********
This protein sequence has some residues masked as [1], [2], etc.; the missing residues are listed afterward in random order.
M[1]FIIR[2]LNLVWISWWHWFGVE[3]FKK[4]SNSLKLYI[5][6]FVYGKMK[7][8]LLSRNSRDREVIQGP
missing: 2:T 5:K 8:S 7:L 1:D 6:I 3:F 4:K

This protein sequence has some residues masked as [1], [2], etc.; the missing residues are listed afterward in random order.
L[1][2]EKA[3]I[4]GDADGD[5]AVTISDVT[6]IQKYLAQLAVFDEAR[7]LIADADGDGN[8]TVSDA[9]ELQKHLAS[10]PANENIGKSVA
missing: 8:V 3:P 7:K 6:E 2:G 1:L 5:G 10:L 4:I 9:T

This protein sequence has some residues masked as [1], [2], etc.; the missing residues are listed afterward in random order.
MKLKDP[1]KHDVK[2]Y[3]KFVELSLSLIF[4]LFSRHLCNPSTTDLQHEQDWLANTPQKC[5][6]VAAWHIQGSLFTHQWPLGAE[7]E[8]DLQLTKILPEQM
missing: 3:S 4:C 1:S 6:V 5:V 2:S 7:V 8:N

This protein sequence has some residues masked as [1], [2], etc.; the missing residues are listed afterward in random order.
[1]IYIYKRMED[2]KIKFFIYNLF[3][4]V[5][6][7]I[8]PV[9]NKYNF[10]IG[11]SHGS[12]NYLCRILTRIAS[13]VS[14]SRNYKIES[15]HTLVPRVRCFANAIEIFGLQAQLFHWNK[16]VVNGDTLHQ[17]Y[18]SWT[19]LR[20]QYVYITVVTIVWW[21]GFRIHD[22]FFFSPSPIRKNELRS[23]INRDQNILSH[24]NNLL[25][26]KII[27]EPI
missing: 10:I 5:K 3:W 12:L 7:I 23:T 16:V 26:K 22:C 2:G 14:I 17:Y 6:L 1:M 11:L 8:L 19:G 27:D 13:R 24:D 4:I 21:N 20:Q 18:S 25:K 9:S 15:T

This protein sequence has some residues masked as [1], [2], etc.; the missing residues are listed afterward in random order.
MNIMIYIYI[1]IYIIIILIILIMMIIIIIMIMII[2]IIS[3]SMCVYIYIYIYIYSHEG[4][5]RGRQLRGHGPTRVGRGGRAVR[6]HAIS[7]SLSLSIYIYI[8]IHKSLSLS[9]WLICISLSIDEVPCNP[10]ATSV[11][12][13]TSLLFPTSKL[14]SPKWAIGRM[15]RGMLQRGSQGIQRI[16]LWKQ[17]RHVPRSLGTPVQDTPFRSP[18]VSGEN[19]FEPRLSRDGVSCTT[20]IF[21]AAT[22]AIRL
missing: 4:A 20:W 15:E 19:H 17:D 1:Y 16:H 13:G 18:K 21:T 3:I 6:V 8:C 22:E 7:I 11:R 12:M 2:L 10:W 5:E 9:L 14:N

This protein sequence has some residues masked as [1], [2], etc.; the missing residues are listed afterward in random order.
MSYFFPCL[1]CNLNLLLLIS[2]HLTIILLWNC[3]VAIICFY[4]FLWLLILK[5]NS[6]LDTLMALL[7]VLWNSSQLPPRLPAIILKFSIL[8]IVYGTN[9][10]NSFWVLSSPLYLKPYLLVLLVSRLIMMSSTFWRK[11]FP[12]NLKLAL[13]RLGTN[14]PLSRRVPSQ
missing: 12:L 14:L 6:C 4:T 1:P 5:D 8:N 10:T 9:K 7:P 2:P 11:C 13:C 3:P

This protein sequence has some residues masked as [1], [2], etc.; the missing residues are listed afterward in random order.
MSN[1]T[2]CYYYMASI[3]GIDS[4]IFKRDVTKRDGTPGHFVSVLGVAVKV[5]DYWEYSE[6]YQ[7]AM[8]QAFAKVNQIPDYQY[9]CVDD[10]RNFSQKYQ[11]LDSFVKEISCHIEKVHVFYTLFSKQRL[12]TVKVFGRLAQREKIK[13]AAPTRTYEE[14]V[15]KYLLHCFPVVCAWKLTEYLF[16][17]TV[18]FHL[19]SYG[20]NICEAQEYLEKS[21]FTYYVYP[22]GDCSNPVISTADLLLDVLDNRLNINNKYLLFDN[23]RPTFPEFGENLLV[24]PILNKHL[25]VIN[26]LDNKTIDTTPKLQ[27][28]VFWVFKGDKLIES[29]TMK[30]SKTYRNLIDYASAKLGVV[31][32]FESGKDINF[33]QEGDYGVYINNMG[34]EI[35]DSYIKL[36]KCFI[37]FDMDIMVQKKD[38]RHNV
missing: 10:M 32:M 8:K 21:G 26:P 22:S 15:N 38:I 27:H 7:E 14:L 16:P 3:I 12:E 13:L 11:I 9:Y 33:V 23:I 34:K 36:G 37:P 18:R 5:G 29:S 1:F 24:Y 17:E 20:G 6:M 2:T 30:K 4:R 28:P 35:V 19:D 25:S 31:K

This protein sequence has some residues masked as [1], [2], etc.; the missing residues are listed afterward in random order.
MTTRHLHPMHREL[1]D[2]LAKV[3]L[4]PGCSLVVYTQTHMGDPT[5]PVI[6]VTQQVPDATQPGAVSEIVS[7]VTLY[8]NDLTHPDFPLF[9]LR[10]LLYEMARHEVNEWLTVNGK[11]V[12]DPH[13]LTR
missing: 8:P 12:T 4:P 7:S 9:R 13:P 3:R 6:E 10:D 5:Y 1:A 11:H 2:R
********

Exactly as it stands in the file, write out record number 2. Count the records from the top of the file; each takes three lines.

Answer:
This protein sequence has some residues masked as [1], [2], etc.; the missing residues are listed afterward in random order.
L[1][2]EKA[3]I[4]GDADGD[5]AVTISDVT[6]IQKYLAQLAVFDEAR[7]LIADADGDGN[8]TVSDA[9]ELQKHLAS[10]PANENIGKSVA
missing: 8:V 3:P 7:K 6:E 2:G 1:L 5:G 10:L 4:I 9:T